The road to success is paved with luck, hard work – and planning. Here are some tips for mapping out the shortest distance between you and the accounting career you want for yourself.
Aren’t road trips the best? There’s nothing quite like hitting the open road, with your windows down and your favourite tunes on the radio.
Half the fun, though, comes from just selecting a route to take. Some of us want to get to our destination as quickly as possible. Others, by contrast, want to meander, enjoy the occasional side trip, and explore roadside attractions (including – incomprehensible though it might be to a good number of us – popular showstoppers like the world’s largest rocking chair).
Ultimately, what unites both of these approaches is the drive to achieve a goal. They only differ from one another in terms of the time frame each establishes for the achievement of its respective goal. Whether you prefer the former or the latter, developing a plan for your accounting career can only benefit you in the long run.
The final destination
In planning your accounting career, you need to determine your ultimate career goal. Do you want to own an accounting business? Would you rather freelance in the future? Dream of breaking into international accounting and working abroad? Or are you looking for a stable career in an organization that provides ample opportunities for professional growth and development?
Even if your end goal is something like, “I want to work as a controller for a company that specializes in green planning,” you’re still establishing a direction for your career. After all, if you don’t know where you’re going, how can you make a plan to get there?
After all, if you don’t know where you’re going, how can you make a plan to get there?
Now its time to develop your personal accounting career roadmap. To build a useful roadmap, you have to decide what success looks like for you at the one-, three-, and five-year marks. It’s one thing to set goals for yourself; it’s another to be able to ground them in a realistic assessment of the opportunities available to you along the career highway.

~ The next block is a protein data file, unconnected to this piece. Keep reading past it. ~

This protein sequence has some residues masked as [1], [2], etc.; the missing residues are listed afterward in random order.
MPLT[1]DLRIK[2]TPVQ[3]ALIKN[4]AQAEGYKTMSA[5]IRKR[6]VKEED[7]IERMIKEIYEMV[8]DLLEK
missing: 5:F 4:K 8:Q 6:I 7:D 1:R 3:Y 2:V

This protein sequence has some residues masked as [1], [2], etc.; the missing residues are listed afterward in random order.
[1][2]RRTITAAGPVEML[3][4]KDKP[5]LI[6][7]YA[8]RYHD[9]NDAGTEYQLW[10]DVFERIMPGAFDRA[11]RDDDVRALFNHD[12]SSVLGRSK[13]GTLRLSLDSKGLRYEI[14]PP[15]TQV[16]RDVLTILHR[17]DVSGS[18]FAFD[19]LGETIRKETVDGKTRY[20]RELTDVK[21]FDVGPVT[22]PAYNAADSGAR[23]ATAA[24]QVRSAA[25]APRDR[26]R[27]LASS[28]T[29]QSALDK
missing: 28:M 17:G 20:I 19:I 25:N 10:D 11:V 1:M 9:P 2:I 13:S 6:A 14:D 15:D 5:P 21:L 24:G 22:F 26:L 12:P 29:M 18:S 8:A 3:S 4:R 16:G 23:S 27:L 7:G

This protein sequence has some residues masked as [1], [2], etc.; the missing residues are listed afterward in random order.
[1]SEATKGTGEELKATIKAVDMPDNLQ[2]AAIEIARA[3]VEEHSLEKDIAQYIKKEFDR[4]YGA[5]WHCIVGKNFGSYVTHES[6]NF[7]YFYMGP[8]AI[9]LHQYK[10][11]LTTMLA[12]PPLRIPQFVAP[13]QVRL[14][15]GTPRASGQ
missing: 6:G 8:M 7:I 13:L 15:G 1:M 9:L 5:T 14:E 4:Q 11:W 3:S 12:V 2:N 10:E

Your goals, in short, have to be realistic, attainable, and time-sensitive. But there’s no point in fixing personal and career objectives if you’re not going to hold yourself personally accountable for reaching – or missing – them. Establish some means of measuring whether or not you are keeping pace with your plans, or whether you’re veering off course. Milestones serve to keep you on track, ensuring that you reach your final career destination.
To have a successful accounting career, you’ll need to adopt a strategic approach to networking and personal brand building. Foster relationships with individuals who can help you grow your skill set and move your career forward. Ensure that you have a strong LinkedIn profile that promotes your personal brand and situates you in the industry you’d ultimately like to work in.
As bitter a pill as it might be to swallow, you’ll have to brace yourself for the possibility of taking a small step back in order to take two or three forward. This detour, however, can help you build a competency that you lack, or enhance a key relationship that you’ll be able to leverage later on. Simply put, people who set goals and develop strategies to achieve them are much more likely to be successful.
It’s one thing to set goals for yourself; it’s another to be able to ground them in a realistic assessment of the opportunities available to you along the career highway.
Refining and revising
No plan exists in isolation. Things outside of our control can shift our lives in different directions. When something unexpected happens, it’s perfectly fine to revise your plan and determine the new actionable steps you need to take. In fact, we recommend that you review your career plan twice a year to see how well you are progressing. Make sure that you schedule this review: when you’re focused on the day-to-day demands of your job, it’s all too easy to lose the forest for the trees.
To build a rewarding accounting career, you need to identify your destination, and then map the best route to take you there. And before you know it, you’ll find yourself in the accounting career of your choice.
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